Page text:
Environment is the greatest dictator of style and substance, so it’s fitting that East Los Angeles would serve as the ultimate influence for the aptly-named Tierra, a band that would ultimately become a cornerstone in the East Los Angeles musical movement. With its myriad of different sounds and styles, Tierra formed the perfect fusion of rock, doo-wop, Latin chords and percussion, and R&B-styled rhythms and harmonies to carve a unique and historical niche within the minds and hearts of music enthusiasts everywhere. Simply stated, Tierra is firmly entrenched in the history of East Los Angeles, and remains forever loyal to their neighborhoods and fan base, as they even performed at a benefit in 2007 for Garfield High School to raise funds for a new auditorium, after arsonists burned down the original one. Not bad for a group that has toured the world several times over and performed at the likes of Carnegie Hall, and The Houston Astrodome, appeared on The American Music Awards, American Bandstand, Soul Train, and Solid Gold, and were also crowned by Billboard Magazine as “Best R&B Vocal Group.” Through it all, Tierra never forgot where they came from, and the group worked hard to maintain their legacy, releasing an amazing 16 albums between 1993 and 2007. The group scored its biggest success on the Billboard Charts with their breakout hit “Together,” which cracked the Billboard R&B Top Ten and peaked at #18 on the Pop Charts in 1980. The group’s remake of the Delfonics’ “La La Means I Love You” also made the R&B Top 40 charts the following year.
Founding members and brothers Rudy and Steve Salas began their musical career by fronting a local East Los band called The Jaguars before eventually performing on songs with the group El Chicano. The two brothers had been singing together since their teenage years, and Steve found vocal success as the lead voice behind El Chicano’s 1972 hit “Brown-Eyed Girl.” Rudy Salas is an amazingly talented guitarist and arranger, so between the two of them, they had the ability to create their own songs, and ultimately define the sound of the neighborhoods they grew up in. The brothers eventually found a tight-knit group of musical brethren to share in their desire to create a unique new band, and thus Tierra was born in 1973. Featuring a line-up of Steve Salas as lead singer, Rudy Salas as composer/guitarist/lead arranger, keyboardist Joey Guerra, Steve Falomir on bass, Philip Madayag on drums, Andre Baeza on percussion, along with Bobby Navarrete on the sax and reed instruments, Tierra began a musical career that would span over three decades, a career that is still going strong today. During the lifetime of the band, many different musicians have played a part in Tierra’s success, including keyboardist David Torres who currently serves as the musical director for Poncho Sanchez’ salsa band, and bassist Conrad Lozano, who joined Los Lobos.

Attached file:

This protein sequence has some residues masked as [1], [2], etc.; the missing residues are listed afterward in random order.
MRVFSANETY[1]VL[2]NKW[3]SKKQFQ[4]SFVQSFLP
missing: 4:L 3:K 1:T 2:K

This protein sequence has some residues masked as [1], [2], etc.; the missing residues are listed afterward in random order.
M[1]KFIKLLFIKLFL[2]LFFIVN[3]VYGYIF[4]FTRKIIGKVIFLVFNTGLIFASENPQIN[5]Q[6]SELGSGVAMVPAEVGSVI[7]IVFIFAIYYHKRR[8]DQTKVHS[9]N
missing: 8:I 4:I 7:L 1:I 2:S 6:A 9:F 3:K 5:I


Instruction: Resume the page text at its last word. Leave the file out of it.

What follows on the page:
As the first Latino band to have four songs on the Billboard charts, and two simultaneously in the Top 100, Tierra has secured their place in history within the crossover world, while still maintaining a loyal following within the East Los Angeles backdrop they came from, a feat not easy to achieve. While the world may know them from the success of singles like “Together,” and “La La Means I Love You,” Lowrider traditionalists know them even more from songs like “Barrio Suite” off of their self-titled debut album, “Tierra,” which is a bonafide Chicano classic. Other songs like “Gonna Find Her,” “Memories,” and “Zoot Suit Boogie,” have endeared them even further in the minds and hearts of East Los natives both young and old, and cemented their legacy as true Chicano musical pioneers. The group still performs today, most recently alongside fellow musical heavyweights El Chicano and Malo, for a PBS Documentary and musical CD entitled “Trini Lopez Presents Latin Music Legends,” which was released this past year. Lowriders of all ages can still be seen riding around with the windows down, cruising to the sounds of this legendary musical group. Lowrider Magazine is proud to salute these musical giants who have played such an integral part in defining our culture. Viva Tierra!
Isaac Campos Avila
Sept. 11 1959 – Aug. 30 2009
Lead Singer of Tierra
At the age of seven, Isaac picked up his first guitar. From that very first day he strummed those strings that became a love affair as he would sleep with his guitar and never let it go. He became a San Fernando High School Valedictorian, and was nominated by the school to compete for a spot in the Los Angeles Choir for then Mayor Tom Bradley. His interminable sojourn with the group Tierra will always be one to commemorate.
His Legacy will live on by music and the many memories he leaves behind. Isaac was a friend of young and old. He was a son, brother, uncle, nephew, cousin, husband, and father. Thank you for the memories and generous gifts of song and music you gave us throughout the years. God Bless.